Photo: Thomas Koehler/Photothek via Getty Images)

Iraqi Prime Minister Adel Abdul-Mahdi denounced Friday the U.S. airstrike that killed Iranian Gen. Qasem Soleimani and Iraqi militia commander Abu Mahdi al-Muhandis as an "act of aggression against Iraq" that would "light the fuse of war."

The latest: Mahdi, who has close ties to Iran, labeled the strike a "massive breach of sovereignty." He called an emergency parliamentary session to "take the appropriate legislative measures in a manner that preserves the dignity, security and sovereignty of Iraq."

Why it matters: The strike against Soleimani could well make the current U.S. presence in Iraq untenable, both because U.S. troops and other personnel could be targeted by Iran and its proxies and because this will further poison the relationship between Washington and Baghdad.

What they're saying:

  • President Trump has tweeted that Soleimani "should have been taken out many years ago." Former Presidents Obama and George W. Bush decided not to target him for fear of escalation with Iran.
  • Secretary of State Mike Pompeo said that the strike was intended to disrupt an "imminent" attack against Americans in the Middle East, but did not offer details.
  • Iranian Supreme Leader Ali Khamenei has vowed "severe revenge."

Go deeper: Why Qasem Soleimani mattered

Go deeper

Updated 4 mins ago - Politics & Policy

Coronavirus dashboard

Illustration: Sarah Grillo/Axios

  1. Global: Total confirmed cases as of 8 a.m. ET: 33,137,748 — Total deaths: 998,372 — Total recoveries: 22,952,164Map.
  2. U.S.: Total confirmed cases as of 8 a.m. ET: 7,116,456 — Total deaths: 204,762 — Total recoveries: 2,766,280 — Total tests: 101,298,794Map.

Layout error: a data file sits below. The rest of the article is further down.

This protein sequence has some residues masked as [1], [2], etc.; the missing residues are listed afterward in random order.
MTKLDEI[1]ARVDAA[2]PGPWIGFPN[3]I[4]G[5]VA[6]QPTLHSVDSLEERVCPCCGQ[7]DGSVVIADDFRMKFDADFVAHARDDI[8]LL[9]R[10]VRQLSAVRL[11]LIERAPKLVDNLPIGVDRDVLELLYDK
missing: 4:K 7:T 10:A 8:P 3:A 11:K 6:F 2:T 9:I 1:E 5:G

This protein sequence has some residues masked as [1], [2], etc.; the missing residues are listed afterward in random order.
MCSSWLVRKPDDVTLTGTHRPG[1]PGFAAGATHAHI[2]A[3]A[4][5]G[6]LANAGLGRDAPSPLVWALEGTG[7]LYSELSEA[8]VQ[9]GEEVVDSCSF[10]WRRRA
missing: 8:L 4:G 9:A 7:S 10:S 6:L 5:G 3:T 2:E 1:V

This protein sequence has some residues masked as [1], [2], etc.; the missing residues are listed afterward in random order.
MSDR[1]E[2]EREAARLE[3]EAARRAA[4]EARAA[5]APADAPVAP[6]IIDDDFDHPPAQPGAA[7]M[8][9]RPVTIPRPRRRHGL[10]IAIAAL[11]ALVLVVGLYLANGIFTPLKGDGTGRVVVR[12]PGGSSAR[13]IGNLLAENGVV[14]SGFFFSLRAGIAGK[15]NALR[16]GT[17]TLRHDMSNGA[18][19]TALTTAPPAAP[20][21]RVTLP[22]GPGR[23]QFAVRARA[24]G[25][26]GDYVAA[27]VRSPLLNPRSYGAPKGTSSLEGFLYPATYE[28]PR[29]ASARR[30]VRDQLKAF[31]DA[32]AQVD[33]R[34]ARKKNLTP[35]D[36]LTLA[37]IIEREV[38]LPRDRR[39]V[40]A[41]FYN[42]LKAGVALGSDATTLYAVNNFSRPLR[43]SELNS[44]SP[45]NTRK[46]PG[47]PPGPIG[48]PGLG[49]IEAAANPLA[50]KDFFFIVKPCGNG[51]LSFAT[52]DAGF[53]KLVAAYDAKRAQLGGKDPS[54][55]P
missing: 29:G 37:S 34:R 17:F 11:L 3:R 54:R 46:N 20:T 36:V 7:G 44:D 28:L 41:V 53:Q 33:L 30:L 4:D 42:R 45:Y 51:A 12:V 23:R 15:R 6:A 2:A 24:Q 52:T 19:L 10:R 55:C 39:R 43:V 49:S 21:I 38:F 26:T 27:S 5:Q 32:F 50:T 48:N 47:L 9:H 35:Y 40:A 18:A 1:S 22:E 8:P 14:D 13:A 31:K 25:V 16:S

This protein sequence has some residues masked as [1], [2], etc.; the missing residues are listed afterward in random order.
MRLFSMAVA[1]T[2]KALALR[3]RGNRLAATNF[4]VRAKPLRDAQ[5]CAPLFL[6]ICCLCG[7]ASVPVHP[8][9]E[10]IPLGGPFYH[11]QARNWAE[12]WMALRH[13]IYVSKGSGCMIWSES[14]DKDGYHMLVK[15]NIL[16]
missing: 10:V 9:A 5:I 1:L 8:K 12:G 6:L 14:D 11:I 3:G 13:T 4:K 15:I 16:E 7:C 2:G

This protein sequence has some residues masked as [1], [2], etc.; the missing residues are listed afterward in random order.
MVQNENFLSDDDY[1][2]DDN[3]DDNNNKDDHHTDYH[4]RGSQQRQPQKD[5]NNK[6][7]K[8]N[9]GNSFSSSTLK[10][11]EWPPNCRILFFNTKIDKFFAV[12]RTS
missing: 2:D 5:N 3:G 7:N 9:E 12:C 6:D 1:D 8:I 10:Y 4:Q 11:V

3. States: 3 states set single-day coronavirus case records last week
  4. Health: The childless vaccine. The long-term pain of the mental health pandemic
  5. World: India the second country after U.S. to hit 6 million cases
Dion Rabouin, author of Markets
20 mins ago - Economy & Business

Big Tech's share of the S&P 500 reached record level in August

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Reproduced from The Leuthold Group; Chart: Axios Visuals

The gap between the weighting of the five largest companies in the S&P 500 and the 300 smallest rose to the highest ever at the end of August, according to data from the Leuthold Group.

Why it matters: The concentration of wealth in a few massive U.S. tech companies has reached a scale significantly greater than it was before the dot-com bubble burst.

Fortune 100 companies commit $3.3 billion to fight racism and inequality

Data: Fortune 500, Axios analysis of company statements, get the data; Chart: Andrew Witherspoon, Naema Ahmed/Axios

Big businesses continue to push funding toward fighting inequality and racism, with the 100 largest U.S. companies' monetary commitments rising to $3.33 billion since the death of George Floyd at the hands of Minneapolis police earlier this year, according to an Axios analysis.

Why it matters: The continued pace of funding commitments shows that months after Floyd's death there remains pressure for the wealthiest corporations to put their money behind social issues and efforts.